By Chris Case
March 2, 2020

100 // Dr. Stephen Seiler – The Past, Present, and Future of Polarized Training

Welcome to episode 100! Today we are joined by Dr. Stephen Seiler, one of the preeminent exercise physiologists working today, and the man who has popularized the polarized training method.

We are proud to have brought you 100 episodes of training advice, tips from the pros, and the science of cycling performance. Thanks to all of you for coming along with us as we’ve interviewed some of the best physiologists, nutritionists, and athletes in professional cycling, and many of the most knowledgeable coaches in the world.

To that point, the very big announcement we’d like to start with is that Dr. Seiler will be coming to Boulder in late April. Stay tuned for more details on his visit, and opportunities you’ll have to meet Dr. Seiler.

Today in episode 100, we get nearly two hours of Dr. Seiler. Our conversation is mostly casual, but there are many moments of enlightenment and clarity. Yes, Trevor wrote an outline for the show, as he always does. Then we proceeded to completely disregard it.

Still, we learn about the inception of the polarized method, from the creator himself. We discuss Dr. Seiler’s current research on the all-important aerobic threshold. And we jaw—that’s my nod to his Texas roots—about the future of sport science.

One last thing: Are you following Dr. Seiler on Twitter!? If not, you should. He’s @StephenSeiler. He frequently posts workout challenges, surveys, and his commentary on new scientific research and studies.

Quick reminder to everyone, that you can find us on social media at @realfastlabs. Take a selfie of yourself listening to Fast Talk—on the trainer, out climbing some hills—and tag us.

Now, sit back and grab your favorite beverage, or, better yet, find a nice long stretch of lonely road to listen in. Let’s make you fast!


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References
  1. Cavar, M., Marsic, T., Corluka, M., Culjak, Z., Cerkez Zovko, I., Muller, A., et al. (2019). Effects of 6 Weeks of Different High-Intensity Interval and Moderate Continuous Training on Aerobic and Anaerobic Performance. J Strength Cond Res, 33(1), 44-56.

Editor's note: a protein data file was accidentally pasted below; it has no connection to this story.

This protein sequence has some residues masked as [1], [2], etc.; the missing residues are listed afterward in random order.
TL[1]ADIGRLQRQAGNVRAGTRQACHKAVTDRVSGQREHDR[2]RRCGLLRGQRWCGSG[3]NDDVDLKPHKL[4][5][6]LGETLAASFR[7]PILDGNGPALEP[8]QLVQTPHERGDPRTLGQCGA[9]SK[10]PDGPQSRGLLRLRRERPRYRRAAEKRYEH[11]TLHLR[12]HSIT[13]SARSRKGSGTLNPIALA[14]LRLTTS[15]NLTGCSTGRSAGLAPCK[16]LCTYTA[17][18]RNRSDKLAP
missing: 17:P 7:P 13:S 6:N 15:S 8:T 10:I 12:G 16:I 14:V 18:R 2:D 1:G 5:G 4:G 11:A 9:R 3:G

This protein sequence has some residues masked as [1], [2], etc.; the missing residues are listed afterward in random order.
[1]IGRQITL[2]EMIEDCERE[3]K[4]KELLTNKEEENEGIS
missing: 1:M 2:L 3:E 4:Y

2. Dudley, G. A., Abraham, W. M., & Terjung, R. L. (1982). Influence of exercise intensity and duration on biochemical adaptations in skeletal muscle. J Appl Physiol Respir Environ Exerc Physiol, 53(4), 844-850.
  3. Esteve-Lanao, J., Foster, C., Seiler, S., & Lucia, A. (2007). Impact of training intensity distribution on performance in endurance athletes. J Strength Cond Res, 21(3), 943-949.
  4. Guellich, A., Seiler, S., & Emrich, E. (2009). Training methods and intensity distribution of young world-class rowers. Int J Sports Physiol Perform, 4(4), 448-460.
  5. Hewson, D. J., & Hopkins, W. G. (1996). Specificity of training and its relation to the performance of distance runners. Int J Sports Med, 17(3), 199-204.
  6. Laursen, P. B. (2010). Training for intense exercise performance: high-intensity or high-volume training? Scand J Med Sci Sports, 20 Suppl 2, 1-10.
  7. Medbo, J. I., Mohn, A. C., Tabata, I., Bahr, R., Vaage, O., & Sejersted, O. M. (1988). Anaerobic capacity determined by maximal accumulated O2 deficit. J Appl Physiol (1985), 64(1), 50-60.
  8. Medbo, J. I., & Toska, K. (2001). Lactate release, concentration in blood, and apparent distribution volume after intense bicycling. Jpn J Physiol, 51(3), 303-312.
  9. Munoz, I., Seiler, S., Bautista, J., Espana, J., Larumbe, E., & Esteve-Lanao, J. (2014). Does Polarized Training Improve Performance in Recreational Runners? [Article]. International Journal of Sports Physiology and Performance, 9(2), 265-272.
  10. Noordhof, D. A., de Koning, J. J., & Foster, C. (2010). The maximal accumulated oxygen deficit method: a valid and reliable measure of anaerobic capacity? Sports Med, 40(4), 285-302.
  11. Seiler, K. S., & Kjerland, G. O. (2006). Quantifying training intensity distribution in elite endurance athletes: is there evidence for an “optimal” distribution? Scand J Med Sci Sports, 16(1), 49-56.
  12. Seiler, S. (2010). What is best practice for training intensity and duration distribution in endurance athletes? Int J Sports Physiol Perform, 5(3), 276-291.
  13. Seiler, S., Haugen, O., & Kuffel, E. (2007). Autonomic recovery after exercise in trained athletes: intensity and duration effects. Med Sci Sports Exerc, 39(8), 1366-1373.
  14. Seiler, S., Joranson, K., Olesen, B. V., & Hetlelid, K. J. (2013). Adaptations to aerobic interval training: interactive effects of exercise intensity and total work duration. Scand J Med Sci Sports, 23(1), 74-83.
  15. Skovereng, K., Sylta, O., Tonnessen, E., Hammarstrom, D., Danielsen, J., Seiler, S., et al. (2018). Effects of Initial Performance, Gross Efficiency and <(V)over dot>O-2peak Characteristics on Subsequent Adaptations to Endurance Training in Competitive Cyclists. [Article]. Frontiers in Physiology, 9, 9.
  16. Stoggl, T. L., & Sperlich, B. (2015). The training intensity distribution among well-trained and elite endurance athletes. Front Physiol, 6, 295.
  17. Swart, J., Lamberts, R. P., Derman, W., & Lambert, M. I. (2009). Effects of high-intensity training by heart rate or power in well-trained cyclists. J Strength Cond Res, 23(2), 619-625.
  18. Sylta, O., Tonnessen, E., Hammarstrom, D., Danielsen, J., Skovereng, K., Ravn, T., et al. (2016). The Effect of Different High-Intensity Periodization Models on Endurance Adaptations. Med Sci Sports Exerc, 48(11), 2165-2174.
  19. Sylta, O., Tonnessen, E., Sandbakk, O., Hammarstrom, D., Danielsen, J., Skovereng, K., et al. (2017). Effects of High-Intensity Training on Physiological and Hormonal Adaptions in Well-Trained Cyclists. Med Sci Sports Exerc, 49(6), 1137-1146.

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